MarketIntellibitsTM                    
January  31,   2006
Volume II   Issue 2


Economics 102: What drives supply and demand?

From the feedback I got to Economics 101, it seems that most of us took that
course a long time ago. But it also seems that some industries never quite
got it.

So, it looks like Economics 102 is necessary.

I’m sure that many of us remember those supply and demand curves from
Macroeconomics. I admit, I never understood them, and they’re still
confusing. But it’s okay:  after spending some time in the real world, most of
us understand the principles. But, it you want more of the theory, and why it’
s more confusing than it has to be, visit
http://www.mktintell.
com/supplyanddemand

Still, when it comes to supply and demand, especially in the paper industry,
there are a few things that a worth covering, so let’s bring on  Economics
102.

First,  supply.

If producers can’t make money they shut down. If they think they’ll make
money in the future, they add capacity. If buyers think that prices will go up,
they build inventory and inventory is part of supply. Imports are also part of
supply.

Next, demand.

Demand changes with price. We call this elasticity. The price of personal
computers has come down, and now a lot of us own them. Computer
demand is very elastic. For other items, demand is not very elastic. We don’t
make more copies if the price of copy paper comes down by 10%, or fewer if
it goes up by 10%. Copy paper demand is not very elastic. Still, if copy paper
were to cost three times as much,   we would watch our usage and demand
would fall. Copy paper demand has some elasticity, but just not as much as
computers.

Demand is determined by consumption, of course. Exports are part of
demand, too, as are purchases for inventory.

In the paper business, supply seems to be pretty stable. It takes years to
add new capacity, and old capacity only goes away when it is not needed.
Imports can be a bit of a wildcard,  but on a global level, capacity, and hence
supply, only changes by a few percent from year to year. Indeed, supply
should be pretty stable.

Demand would seem to be pretty stable, too. Consumption rarely grows or
declines by more than a few percent, and exports are not big enough to
have a major impact. Demand, also, should be pretty stable.

You might wonder why markets are so volatile if supply and demand are
stable. The answer is inventory.

If the normal inventory level is one month’s supply, but the actual inventory
today is 2 month’s supply, then next month, while that excess inventory is
being worked off, there will twice as much supply as needed.  Alternatively,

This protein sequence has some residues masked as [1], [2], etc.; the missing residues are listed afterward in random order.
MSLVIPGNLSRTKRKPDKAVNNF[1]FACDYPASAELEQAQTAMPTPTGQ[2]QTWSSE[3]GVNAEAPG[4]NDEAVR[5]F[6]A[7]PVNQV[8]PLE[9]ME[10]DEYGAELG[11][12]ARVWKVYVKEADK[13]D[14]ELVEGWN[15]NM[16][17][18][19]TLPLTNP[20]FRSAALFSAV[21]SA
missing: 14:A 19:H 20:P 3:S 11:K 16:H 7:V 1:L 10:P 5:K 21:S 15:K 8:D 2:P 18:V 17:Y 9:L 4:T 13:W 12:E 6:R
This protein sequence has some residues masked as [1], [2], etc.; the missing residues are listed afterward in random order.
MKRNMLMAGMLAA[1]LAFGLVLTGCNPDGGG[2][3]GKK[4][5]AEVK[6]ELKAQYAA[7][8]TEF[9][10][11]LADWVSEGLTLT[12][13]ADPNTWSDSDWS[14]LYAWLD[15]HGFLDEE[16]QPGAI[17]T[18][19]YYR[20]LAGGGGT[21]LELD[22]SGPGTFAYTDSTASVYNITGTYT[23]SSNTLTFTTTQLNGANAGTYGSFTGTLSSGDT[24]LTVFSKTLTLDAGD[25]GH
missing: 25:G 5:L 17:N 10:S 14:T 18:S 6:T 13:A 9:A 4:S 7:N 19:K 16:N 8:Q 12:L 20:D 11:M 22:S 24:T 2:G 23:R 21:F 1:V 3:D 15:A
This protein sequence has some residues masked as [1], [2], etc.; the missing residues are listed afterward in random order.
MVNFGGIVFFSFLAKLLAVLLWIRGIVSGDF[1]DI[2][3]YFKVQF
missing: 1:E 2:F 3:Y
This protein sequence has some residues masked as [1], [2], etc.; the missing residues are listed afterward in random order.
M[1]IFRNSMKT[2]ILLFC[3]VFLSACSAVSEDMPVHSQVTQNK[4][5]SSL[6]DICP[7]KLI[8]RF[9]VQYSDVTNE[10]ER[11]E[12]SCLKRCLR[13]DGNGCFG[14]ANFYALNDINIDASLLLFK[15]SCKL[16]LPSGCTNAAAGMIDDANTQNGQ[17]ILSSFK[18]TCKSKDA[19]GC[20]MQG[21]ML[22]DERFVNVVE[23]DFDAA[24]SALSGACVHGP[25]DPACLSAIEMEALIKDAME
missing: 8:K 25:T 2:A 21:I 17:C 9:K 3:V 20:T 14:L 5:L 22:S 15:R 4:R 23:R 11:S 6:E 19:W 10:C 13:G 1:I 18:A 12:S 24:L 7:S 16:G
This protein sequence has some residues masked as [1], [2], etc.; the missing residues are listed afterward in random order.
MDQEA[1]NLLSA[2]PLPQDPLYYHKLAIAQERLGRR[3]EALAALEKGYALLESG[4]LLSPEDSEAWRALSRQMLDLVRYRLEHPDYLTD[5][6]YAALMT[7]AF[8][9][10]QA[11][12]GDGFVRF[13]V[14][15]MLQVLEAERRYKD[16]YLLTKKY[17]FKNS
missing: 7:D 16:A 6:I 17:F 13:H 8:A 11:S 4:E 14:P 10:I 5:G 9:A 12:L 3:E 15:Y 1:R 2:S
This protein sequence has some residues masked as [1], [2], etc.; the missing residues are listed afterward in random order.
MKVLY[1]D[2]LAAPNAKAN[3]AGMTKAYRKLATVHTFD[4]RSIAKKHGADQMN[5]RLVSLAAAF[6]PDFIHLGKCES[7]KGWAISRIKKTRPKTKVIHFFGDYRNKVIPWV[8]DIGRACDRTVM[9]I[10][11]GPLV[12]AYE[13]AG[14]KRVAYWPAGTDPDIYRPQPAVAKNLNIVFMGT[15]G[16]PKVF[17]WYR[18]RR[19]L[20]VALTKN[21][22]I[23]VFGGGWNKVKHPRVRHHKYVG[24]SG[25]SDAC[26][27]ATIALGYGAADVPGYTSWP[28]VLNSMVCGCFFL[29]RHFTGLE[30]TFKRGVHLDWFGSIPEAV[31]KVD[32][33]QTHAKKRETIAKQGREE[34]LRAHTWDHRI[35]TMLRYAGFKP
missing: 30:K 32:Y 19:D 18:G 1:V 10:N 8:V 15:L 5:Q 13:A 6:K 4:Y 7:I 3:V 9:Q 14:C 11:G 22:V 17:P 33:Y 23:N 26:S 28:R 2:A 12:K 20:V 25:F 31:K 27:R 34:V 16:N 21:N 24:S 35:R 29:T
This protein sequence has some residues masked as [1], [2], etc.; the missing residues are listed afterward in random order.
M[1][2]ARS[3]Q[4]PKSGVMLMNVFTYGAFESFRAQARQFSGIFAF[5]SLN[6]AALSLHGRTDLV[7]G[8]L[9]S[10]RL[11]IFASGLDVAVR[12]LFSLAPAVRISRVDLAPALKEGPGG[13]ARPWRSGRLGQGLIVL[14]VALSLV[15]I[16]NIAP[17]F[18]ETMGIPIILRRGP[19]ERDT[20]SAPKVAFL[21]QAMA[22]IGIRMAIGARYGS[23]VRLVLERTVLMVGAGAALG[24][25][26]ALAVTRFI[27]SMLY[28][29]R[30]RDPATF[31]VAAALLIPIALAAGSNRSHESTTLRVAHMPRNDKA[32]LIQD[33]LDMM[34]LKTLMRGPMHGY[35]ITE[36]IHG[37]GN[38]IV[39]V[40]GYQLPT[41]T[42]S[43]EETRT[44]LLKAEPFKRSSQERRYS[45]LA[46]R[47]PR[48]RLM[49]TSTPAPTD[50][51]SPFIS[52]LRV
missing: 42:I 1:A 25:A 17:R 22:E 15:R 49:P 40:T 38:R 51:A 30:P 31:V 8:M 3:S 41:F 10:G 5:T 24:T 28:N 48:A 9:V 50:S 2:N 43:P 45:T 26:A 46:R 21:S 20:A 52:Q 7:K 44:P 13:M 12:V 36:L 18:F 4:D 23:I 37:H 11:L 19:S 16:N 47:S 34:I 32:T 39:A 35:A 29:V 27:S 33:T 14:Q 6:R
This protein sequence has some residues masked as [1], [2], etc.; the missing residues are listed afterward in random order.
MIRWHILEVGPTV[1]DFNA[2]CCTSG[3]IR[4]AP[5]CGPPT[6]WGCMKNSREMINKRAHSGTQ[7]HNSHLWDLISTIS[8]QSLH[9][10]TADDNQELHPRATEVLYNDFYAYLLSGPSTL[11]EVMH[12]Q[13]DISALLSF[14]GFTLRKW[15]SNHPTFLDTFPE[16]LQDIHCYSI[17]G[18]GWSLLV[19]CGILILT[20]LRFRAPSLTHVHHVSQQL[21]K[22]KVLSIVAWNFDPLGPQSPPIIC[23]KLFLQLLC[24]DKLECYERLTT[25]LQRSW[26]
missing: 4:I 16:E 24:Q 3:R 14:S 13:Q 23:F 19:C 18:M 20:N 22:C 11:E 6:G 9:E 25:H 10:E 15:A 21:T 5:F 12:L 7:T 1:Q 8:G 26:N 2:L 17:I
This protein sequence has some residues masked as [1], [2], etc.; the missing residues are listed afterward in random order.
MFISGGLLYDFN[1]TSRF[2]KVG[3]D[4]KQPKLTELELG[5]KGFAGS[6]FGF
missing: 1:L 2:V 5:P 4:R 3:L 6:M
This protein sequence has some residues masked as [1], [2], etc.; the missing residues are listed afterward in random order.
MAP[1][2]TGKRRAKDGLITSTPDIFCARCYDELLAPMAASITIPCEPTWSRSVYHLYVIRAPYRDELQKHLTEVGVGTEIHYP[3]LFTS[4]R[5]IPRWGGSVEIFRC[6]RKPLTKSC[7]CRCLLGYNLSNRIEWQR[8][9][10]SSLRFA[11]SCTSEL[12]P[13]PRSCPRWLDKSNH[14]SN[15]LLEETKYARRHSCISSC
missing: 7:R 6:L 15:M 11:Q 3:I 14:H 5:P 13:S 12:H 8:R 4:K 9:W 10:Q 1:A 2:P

if the normal inventory is one month’s supply, but price increases are
anticipated, and everyone decides at the same time that they need two
months supply, then next month demand will be twice as much as normal.

This is volatility.

It can get worse. Imagine that paper is tight, and so a print buyer calls five
printers to find one who can get paper and do the job. The five printers all
know paper is tight and so each of them calls five merchants, and each of
them, calls five mills…

Well you can imagine what happens.  

Some people have claimed that the gas shortage of the seventies was
caused because everyone was driving around with a full tank of gas – they
would top off the tank to be sure they had gas and because they wanted to
avoid the next price increase. Similarly, some people claim that the paper
shortage of 1995 was caused by buyers accumulating inventory – they
needed more paper because paper was harder to get, and the price was
going up.

I never did buy the theory about the gas shortages, but I know from
experience that the theory abut the paper shortage is pretty much right on
the mark. I was selling paper in 1995, and in May of 1995 I had a lot of
unhappy customers because they couldn’t get all the paper they wanted, but
in July, my orders dropped by 50% because they had too much inventory.

If you look at recent statistics on paper shipments, supply and demand, you
will find quite a bit of volatility – coated papers up nearly 10% in 2004, but
down in 2005, and uncoated papers also up in 2004 and down in 2005. But
most of the time, especially when there is excessive volatility,  if you break
it down, you will find that the biggest variance from one year to the next is
not consumption,  imports, exports or capacity – it is inventory.

And inventory actually hits three ways: while it is rising, it causes an
increase in demand, but later, when it falls, it generates a decrease  in
demand coupled with increased supply.

If you want to understand market supply and demand, make sure you
understand inventory.

Is there going to be a paper shortage this year? I don’t know. It’s up to you.


For more information about paper industry supply, demand, and prices, call
Jack Miller at 203 925 0326, or email Jack Miller at
jack.miller@market-intell.com





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